We don't mind paying taxes to support the health care system, because we know it is there for us if and when we need it. What really makes me mad is people like "Anonymous" who wrote:

"...I have crappy credit, make near 6 figures, sheltered income, gave up looking to buy a house years ago (no biggie, I have a nice flat and date inappropriately young women to make up for it, so suck it); imagine witnessing the USA bust from my perspective, watching the gubmint give houses to indigents hand over fist while I can barely get a credit card. Fu-fufu-fu-fu...

Signed,
Canadian Small Business Owner
If this creep gets sick or injured, he will get free medical care too. I'm guessing that "sheltered" means he somehow doesn't pay tax on his six figure income. If you get too many people like this in a country, it will become like a third world country. This what makes third-world countries are so messed up--corruption.
------------------------
off topic comment:

Canada has gone a bit overboard letting in refugees, I'm afraid. It isn't pc to say this, but it is true. Yesterday thousands of Tamils shut down the main highway going through Toronto for many hours. Now most everyone hates them. These Tamel folks really need to get a clue. If they want to motivate people to help their cause, they should NOT:
1. Unlawfully shut down a major highway, causing massive traffic jams on Mother's Day.
2. Carry flags for a terrorist organization.
3. Bring babies to use as human shields against the police.
4. Shout and chant angry slogans while shaking raised fists--this is NOT going to help you win friends and influence people.

I'm wondering what the average IQ is among these Tamel immigrants that they thought pushing babies in strollers into the middle of the Gardener Expressway, along side riot police in full gear, would be a good way to spend a Sunday afternoon.

Svigor said...

There's no sand state in Iceland, though.

This post was just a big swing and a big miss.


Pithy, but not persuasive.

Truth(er) said...

So all America has to do to bring down the Canadian health care system (whose example keeps being rammed down our throat) is not allow Canadians to purchase health care in the United States.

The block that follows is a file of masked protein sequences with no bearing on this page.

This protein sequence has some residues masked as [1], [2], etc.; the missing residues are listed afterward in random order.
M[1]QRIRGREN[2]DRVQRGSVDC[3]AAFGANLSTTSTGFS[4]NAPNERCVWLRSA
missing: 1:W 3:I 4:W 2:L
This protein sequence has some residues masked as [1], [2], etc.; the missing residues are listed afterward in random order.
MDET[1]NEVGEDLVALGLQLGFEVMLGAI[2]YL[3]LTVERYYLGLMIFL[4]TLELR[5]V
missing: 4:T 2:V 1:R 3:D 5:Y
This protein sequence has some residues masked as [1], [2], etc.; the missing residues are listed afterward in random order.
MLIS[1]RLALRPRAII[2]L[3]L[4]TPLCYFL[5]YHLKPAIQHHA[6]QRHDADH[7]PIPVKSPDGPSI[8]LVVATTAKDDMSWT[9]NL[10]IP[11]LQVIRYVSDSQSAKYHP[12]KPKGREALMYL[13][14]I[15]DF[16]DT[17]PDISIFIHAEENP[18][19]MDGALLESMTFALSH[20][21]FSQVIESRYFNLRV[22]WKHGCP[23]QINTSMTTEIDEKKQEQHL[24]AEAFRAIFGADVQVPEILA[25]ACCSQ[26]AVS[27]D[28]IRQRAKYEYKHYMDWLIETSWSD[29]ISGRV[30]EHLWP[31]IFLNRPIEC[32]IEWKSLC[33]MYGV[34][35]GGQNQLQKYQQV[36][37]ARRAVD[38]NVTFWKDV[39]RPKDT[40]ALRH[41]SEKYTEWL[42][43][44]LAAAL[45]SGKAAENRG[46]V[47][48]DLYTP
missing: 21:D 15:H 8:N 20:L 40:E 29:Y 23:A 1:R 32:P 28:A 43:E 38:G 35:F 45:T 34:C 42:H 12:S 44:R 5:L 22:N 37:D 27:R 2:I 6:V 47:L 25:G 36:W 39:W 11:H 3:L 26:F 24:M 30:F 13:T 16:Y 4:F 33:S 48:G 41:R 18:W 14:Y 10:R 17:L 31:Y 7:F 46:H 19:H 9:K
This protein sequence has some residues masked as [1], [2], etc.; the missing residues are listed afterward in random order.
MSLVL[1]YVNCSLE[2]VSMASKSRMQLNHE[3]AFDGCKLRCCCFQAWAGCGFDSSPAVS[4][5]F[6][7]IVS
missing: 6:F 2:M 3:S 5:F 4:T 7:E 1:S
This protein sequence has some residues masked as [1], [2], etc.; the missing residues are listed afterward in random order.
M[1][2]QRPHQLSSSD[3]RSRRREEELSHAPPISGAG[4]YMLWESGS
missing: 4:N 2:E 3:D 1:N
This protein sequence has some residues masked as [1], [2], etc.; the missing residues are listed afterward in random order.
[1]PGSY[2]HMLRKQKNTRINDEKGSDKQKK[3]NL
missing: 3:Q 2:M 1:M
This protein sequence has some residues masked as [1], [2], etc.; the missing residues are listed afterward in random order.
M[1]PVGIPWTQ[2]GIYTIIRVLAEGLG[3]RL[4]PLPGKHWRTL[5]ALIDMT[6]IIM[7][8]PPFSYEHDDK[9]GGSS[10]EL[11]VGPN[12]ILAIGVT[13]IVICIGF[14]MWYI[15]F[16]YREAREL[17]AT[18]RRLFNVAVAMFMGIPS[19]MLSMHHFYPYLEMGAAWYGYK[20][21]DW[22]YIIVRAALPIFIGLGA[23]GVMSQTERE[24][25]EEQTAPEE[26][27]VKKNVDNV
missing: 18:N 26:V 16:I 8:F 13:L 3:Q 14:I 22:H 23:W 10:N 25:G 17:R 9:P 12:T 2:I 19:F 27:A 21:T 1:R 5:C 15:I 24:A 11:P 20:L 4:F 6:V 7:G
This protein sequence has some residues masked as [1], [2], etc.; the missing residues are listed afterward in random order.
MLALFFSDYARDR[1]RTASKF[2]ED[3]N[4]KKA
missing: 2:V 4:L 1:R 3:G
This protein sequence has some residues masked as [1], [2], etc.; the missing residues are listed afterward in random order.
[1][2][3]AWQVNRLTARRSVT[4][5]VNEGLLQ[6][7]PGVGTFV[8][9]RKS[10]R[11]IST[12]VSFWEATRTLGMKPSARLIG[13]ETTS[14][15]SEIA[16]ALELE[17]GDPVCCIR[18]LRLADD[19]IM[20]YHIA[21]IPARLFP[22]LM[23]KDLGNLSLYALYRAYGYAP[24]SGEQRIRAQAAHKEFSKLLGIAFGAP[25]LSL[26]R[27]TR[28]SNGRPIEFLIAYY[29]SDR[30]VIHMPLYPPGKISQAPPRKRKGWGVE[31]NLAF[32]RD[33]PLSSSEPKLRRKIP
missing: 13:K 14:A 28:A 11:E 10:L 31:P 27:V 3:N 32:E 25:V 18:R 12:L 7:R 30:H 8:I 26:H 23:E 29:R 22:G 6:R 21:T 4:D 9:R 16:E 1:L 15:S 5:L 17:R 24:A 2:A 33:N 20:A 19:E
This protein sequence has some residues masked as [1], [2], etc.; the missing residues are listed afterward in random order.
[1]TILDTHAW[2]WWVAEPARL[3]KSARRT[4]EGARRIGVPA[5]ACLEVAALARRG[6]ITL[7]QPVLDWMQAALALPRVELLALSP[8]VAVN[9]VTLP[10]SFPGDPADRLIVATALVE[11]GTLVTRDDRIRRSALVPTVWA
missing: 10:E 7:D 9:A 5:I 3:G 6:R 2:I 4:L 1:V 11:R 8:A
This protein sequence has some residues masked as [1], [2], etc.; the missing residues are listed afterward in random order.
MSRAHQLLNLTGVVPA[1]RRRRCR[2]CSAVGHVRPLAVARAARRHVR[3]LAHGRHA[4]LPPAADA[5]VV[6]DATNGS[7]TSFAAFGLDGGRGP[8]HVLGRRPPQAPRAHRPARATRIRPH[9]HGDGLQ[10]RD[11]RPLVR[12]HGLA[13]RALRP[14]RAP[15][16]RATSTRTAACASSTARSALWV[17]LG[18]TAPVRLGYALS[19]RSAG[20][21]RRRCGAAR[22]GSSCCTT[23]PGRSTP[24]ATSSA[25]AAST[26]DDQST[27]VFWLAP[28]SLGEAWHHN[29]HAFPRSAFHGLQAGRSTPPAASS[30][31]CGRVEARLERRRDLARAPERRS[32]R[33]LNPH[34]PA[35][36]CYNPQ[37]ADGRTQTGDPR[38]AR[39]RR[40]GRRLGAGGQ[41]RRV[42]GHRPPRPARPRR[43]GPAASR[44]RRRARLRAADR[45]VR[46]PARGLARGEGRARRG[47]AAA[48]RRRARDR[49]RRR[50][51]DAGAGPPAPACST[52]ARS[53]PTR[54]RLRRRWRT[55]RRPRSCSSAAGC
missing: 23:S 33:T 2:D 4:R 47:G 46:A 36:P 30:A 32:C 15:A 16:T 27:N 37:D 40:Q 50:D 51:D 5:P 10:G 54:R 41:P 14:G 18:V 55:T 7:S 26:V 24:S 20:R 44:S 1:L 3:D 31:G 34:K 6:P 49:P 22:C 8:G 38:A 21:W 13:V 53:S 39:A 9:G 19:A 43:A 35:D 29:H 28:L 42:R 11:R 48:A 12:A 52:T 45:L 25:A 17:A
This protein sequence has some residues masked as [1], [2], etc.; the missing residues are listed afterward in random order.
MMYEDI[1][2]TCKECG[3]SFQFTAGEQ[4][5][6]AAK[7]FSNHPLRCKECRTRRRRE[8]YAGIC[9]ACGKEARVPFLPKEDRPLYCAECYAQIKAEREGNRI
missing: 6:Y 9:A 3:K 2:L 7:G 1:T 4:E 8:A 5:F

In addition, all drug sales to Canada should be sold on consignment through the US government, with a requirement that the USG get at least 90% of the American retail price.

In fact, this policy should apply to every country on Earth. Then we'll see how wonderful socialized medicine is.

Anonymous said...

Melykin: Please tell us which specific assertions by the Fraser Institute we should disbelieve.

Ronduck said...

Shouldn't the title of this post be Why Not Brazil? Or maybe the title should be Why Not Mexico? Why Not Argentina?

If we are trying to compare ourselves to similar countries then we need to look south, not north.

Toronto Realtor said...

I'm actually pretty proud of Canadian banks now. First time ever probably. Not one of them went bankrupt or had a tough time surviving. I'm sure there is loads of factors that caused this and maybe some luck but we sure did get out of this one pretty undamaged. But I do believe that the prices won't crash and change. Thanks for the article,

take care, Elli

Anonymous said...

Interview: A Continent of Losers“If, on the other hand, one goes to Canada, where I have lived part of each year for the last 20 years, they have a completely different policy. They say: Our immigration policy has a simple base. Every newborn Canadian and every new Canadian who comes from abroad has to be more intelligent than those who were here before. And believe it or not: Of 100 adult Canadian immigrants, 98 have better professional qualifications than the Canadian average. In Germany and France the corresponding number is 10 per cent. So we went for quantity, and they went for quality".